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David’s best recipe for getting from your Word file to accessible PDF

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Finally! Starting this past month, Office for Mac finally has all the same features as Office for Windows. Which makes this all the more timely:

Of all the recipes I’m asked to share, whether in one of our accessibility courses or while a client prepares PDF files for us to help make more accessible, I think the recipe I’m asked to share most often is how to get from Word to PDF. And it’s understandable: there are so many paths and options, it can be bewildering for someone trying to create PDF files that are accessible for people living with disabilities. Of all the accessible PDF recipes we’ve developed (InDesign, Office, LiveCycle/Adobe AEM Forms, GoogleDocs…) this one’s the most frequent request. So here it…

David’s Word for Windows to PDF exporting recipe (for all versions of Word for Windows plus the latest versions for MacOS … the later versions can give slightly better results)

Optional first step, if you’d like to improve your Word file before making PDF from it: if you have access to Word for Windows 2010, 2013, or 2016/365, choose File> Info> Check For Issues> Check Accessibility … then fix all errors you can, and possibly choose to remedy any warnings.

Note: You’ll get better results if you have Acrobat Pro installed on the computer that is running Word for Windows (You’ll know it is installed because Word will include an “Acrobat” ribbon). We have one recipe for those who have Adobe Acrobat Pro installed and another for those who do not. The main reason that the first recipe is better for you is because if changes need to be made to the file someday, it’s more likely we’ll be able to fix the accessible PDF file rather than having to start again from scratch. It also may reduce the amount of time it takes to get to an accessible PDF.

If you have Adobe Acrobat Pro installed on the same computer as Word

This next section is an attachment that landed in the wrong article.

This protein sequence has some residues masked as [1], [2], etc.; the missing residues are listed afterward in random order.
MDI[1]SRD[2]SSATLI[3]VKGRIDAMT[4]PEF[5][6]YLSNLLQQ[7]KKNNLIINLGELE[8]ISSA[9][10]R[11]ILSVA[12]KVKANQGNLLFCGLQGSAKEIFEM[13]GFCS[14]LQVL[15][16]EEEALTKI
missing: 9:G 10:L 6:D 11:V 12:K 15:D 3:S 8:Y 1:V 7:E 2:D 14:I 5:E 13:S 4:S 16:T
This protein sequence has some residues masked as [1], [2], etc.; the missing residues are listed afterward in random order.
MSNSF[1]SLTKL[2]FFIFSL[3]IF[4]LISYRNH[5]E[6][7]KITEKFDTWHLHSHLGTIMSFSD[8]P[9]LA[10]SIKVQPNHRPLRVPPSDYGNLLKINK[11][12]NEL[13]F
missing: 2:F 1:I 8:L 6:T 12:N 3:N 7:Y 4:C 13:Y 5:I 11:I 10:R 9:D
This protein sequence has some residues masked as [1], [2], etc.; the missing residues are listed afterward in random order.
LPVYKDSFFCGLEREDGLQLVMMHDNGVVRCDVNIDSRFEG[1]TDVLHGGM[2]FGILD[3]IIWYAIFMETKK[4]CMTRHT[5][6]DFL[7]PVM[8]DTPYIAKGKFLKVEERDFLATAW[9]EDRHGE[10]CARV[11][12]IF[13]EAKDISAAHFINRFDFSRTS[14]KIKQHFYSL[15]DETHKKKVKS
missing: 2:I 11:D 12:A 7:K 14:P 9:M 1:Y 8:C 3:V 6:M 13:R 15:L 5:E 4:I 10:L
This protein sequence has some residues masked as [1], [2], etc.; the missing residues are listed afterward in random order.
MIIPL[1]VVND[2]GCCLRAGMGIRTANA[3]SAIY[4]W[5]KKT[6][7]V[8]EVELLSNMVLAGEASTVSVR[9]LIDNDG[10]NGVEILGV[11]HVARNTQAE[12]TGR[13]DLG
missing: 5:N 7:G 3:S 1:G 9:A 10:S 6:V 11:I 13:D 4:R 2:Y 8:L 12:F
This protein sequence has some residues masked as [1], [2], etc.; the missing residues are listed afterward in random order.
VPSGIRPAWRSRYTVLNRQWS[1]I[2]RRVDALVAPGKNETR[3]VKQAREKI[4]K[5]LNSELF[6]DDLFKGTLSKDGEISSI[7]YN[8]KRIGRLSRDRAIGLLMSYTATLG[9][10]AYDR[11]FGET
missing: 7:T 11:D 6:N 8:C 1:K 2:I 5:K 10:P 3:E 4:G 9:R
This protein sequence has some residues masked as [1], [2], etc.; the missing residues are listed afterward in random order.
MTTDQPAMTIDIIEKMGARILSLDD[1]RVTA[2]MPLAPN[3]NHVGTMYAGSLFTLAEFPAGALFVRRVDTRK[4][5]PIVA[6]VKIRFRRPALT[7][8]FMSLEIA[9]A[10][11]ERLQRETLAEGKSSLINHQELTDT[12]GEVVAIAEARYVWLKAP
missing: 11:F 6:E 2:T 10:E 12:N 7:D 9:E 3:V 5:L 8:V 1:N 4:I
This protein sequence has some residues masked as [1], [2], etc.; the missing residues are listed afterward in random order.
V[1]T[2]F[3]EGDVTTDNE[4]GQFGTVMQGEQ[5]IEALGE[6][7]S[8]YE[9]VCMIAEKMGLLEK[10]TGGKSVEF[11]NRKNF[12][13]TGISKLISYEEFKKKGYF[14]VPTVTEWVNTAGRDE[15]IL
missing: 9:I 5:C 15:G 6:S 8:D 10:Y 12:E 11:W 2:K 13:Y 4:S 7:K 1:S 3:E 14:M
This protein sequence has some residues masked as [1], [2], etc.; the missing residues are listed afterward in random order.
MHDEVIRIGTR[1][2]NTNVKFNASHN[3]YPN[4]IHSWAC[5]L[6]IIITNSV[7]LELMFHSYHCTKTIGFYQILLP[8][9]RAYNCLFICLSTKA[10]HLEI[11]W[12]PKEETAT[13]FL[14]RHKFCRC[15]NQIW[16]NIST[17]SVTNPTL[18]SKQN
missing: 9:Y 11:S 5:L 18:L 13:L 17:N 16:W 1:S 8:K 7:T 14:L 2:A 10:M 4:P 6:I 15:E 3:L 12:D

1. Open your file in Word for Windows (or Word for Mac 365) as you normally would.

  2. Choose Word’s Acrobat ribbon> Preferences> Settings tab within Word:

    1. Check the Enable Accessibility And Reflow With Tagged PDF checkbox

    2. Check the Enable Advanced Tagging checkbox (in Word 2010 or earlier, this setting is on the Word tab instead)

    3. Choose the Advanced Settings button> and go to the Fonts section

      1. Check the “Subset Embedded Fonts When Percent…” checkbox, then set it to 1%.

      2. Locate the Never Embed list, and remove all entries from within it.

  3. In Word’s Acrobat ribbon> choose the Create PDF command (and leave the check the Enable Advanced Tagging checkbox checked), and send us the resulting PDF file (as well as your Word files and your fonts if you can, in case we need them… we won’t alter your Word files in any way: but having them sometimes help us produce a better product for you.)

If you don’t have Adobe Acrobat Pro installed on the same computer as Word (or the above procedure is crashing for any reason, such as due to use of Type 1 fonts)

  1. open your file in Word for Windows as you normally would.

  2. choose Save As PDF, and send us the resulting PDF file (as well as your Word files and your fonts if you can, in case we need them… we won’t alter your Word files in any way: but having them sometimes help us produce a better product for you.)

If I have an accessible Word file already (i.e. it passes the Office Accessibility Checker and is otherwise structured according to accessibility standards), and I export it to PDF following the Berman best practice recipe for exporting from Word to PDF, do I now have an accessible PDF file?

Sorry: no. It is very possible that there is not much work left to do in order to make the file into an accessible PDF file (i.e. a file that meets or exceeds compliance standards such as PDF/UA, WCAG 2.0 AA, or AODA).

However, there is always some nerdy work that remains to be performed on the resulting PDF using Acrobat Pro (or some other PDF-processing software). In summary, here’s what you’d do next: Within Acrobat Pro, run the Make Accessible Wizard: Go to Acrobat Pro> Tools> Action Wizard> Make Accessible Wizard> “Set Open Options” and “Set Tab Order Property”. Then, for PDF/UA compliance (or for a simply more accessible file), use Acrobat Pro to add a Document tag as the root element above Sect, fix any other remaining issues detected by PAC 2.0 (which could be few to many, depending upon the complexity of the file) … and then turn on the PDF/UA identifier.

Anything we’ve missed? What recipe would you like us to share next?

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Reviewed February 12, 2018


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